Yom Kippur Morning Sermon – 10 Tishri 5774- September 14, 2013

      Sally, our children, and I are so happy to be with you, even on this most solemn Day of Days.  Oheb Shalom is our extended family and we are literally all related to one another.  On this Day of Awe, all Jews are brothers and sisters.  We stand together before God, just as we did at Sinai in ancient times.  God speaks to us today just as God did then.  Instead of experiencing God through fire and smoke, thunder and lightning, we hear God through a still, small, voice within.  One of our most important tasks today is to listen to what God is telling us. 

         I will get back to this message later in this sermon.  For the next few minutes, I want to talk about princesses, real and imagined.  Believe it or not, this closely relates to the above theme.  Do not fall asleep or you might miss the connection!  Our real princess is Princess Kate Middleton, married to Prince William and mother of baby Prince George.  Earlier this summer, before Kate gave birth to her baby, there was a long note circulating around Jewish e-mail networks, telling us that Kate’s maternal grandparents were both English Jews who changed their names to hide their identity.  The point of this genealogy is that since Kate’s grandmother is Jewish, her mother is Jewish, she is Jewish and the future King of England is Jewish!  Thinking that this was too good to be true, I asked my assistant, Marcy Silver, to check this out through her sources.  She quickly came back with an article from the London Jewish Chronicle saying there was absolutely no truth whatsoever to this rumor.  In typical British understatement, the article begins, “The Duchess of Cambridge:  not in the least bit kosher.” While one does not have to be Jewish to eat Levi’s Jewish rye, one must be a member of the Church of England to be King of England.

         This leads me to my next encounter this summer with princesses.  Do you remember the night in June when tornadoes blew through Baltimore?  Sally, Lucy (our boxer), and I were stuck in a small windowless storage room for a couple of hours with nothing to do except wait for the tornado warning to be lifted.  I brought my tablet in with us and just started browsing through the free television shows when I immediately noticed “Princesses of Long Island:  You had me at Shalom.”  Finally, I thought, a positive reality show depicting young Jewish women.  My, was I surprised when we watched it.  The show is on BRAVO, the network that brings us such memorable performances as “Real Housewives.”  It follows a group of six Jewish women in their late twenties- Joey, Amanda, Casey, Ashlee, Chanel, and Erica “as they fret, pout, strut about in exceedingly high heels and very short dresses, drink like sailors and talk like them, too.  Fixated on their bodies, especially one part in particular, they spend an inordinate amount of time getting dressed and undressed, shopping, texting and worrying about their dwindling marital prospects.”[i]  These girls, and they are girls, are about as Jewish as this chair.  They would not know the difference between a machzor and a shofar.  They use some Yiddish expressions and drink Manichewitz at their family Shabbat dinners.  With the exception of middle class, South Shore denizen Joey, none of them have a job.  They live with their parents, idolize their fathers, and use their parent’s credit cards freely. Ultimately, these self-centered, selfish, and somewhat pathetic young women just want to be loved and find a man to take care of them.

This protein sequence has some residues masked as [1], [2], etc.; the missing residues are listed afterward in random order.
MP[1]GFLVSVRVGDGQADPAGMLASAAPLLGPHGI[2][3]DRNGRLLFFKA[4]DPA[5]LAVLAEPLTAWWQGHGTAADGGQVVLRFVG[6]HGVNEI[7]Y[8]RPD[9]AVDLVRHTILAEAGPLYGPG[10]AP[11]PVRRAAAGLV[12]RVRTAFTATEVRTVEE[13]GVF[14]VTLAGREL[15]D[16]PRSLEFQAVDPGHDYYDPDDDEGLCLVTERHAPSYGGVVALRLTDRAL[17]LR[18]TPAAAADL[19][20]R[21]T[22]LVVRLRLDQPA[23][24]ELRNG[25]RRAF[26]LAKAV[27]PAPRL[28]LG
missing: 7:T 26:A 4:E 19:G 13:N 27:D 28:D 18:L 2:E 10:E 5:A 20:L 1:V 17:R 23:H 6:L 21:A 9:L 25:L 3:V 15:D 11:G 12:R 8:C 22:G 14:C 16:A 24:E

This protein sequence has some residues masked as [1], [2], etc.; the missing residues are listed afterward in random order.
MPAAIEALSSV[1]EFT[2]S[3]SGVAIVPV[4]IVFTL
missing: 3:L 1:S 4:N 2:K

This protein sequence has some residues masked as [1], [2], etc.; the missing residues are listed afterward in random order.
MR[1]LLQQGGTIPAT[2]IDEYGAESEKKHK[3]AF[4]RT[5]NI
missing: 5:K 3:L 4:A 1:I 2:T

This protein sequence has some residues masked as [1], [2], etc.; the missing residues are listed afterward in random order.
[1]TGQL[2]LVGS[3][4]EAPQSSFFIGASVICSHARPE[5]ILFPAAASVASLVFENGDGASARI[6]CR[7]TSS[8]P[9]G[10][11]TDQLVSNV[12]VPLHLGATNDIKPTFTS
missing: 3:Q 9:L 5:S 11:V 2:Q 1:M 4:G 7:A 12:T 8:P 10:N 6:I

What these women have yet to learn is that real princes and princesses take care of other people.  Real royals give love rather than seek love.  True princesses are more concerned about other people than they are about themselves.  Instead of spending their time shopping and kvetching, real princesses of Long Island would be devoting their lives to helping those in need.

         Now this is a reality show.  It is not reality.  While women like this may live here, the only “Pikesville Princess” I know is my dog, Lucy.  The thousands of Jewish women with whom I am acquainted are smart, productive, giving, and caring human beings.  While everyone wants to look their best, they put clothes and their appearance into proper perspective.  These Long Island princesses are a stereotype that today has little basis in reality.

         There is one column in the Baltimore Sun I read every day.  It is “Ask Amy,” written by Amy Dickinson, who gives practical and wise life advice.  About six months ago, a woman wrote Amy and told her that she was married three years ago.  She is happily married, both she and her husband have good jobs, and they own a nice house.  The inquirer asks, “What do I have to look forward to?”  Amy makes a couple of relevant suggestions.  The writer should make her commute more bearable by reading or listening to interesting and spiritually edifying literature.  She and her husband should find some fun things to do together.  Amy, however, did not proffer the most important advice of all- that one receives the most personal meaning and satisfaction by giving to others.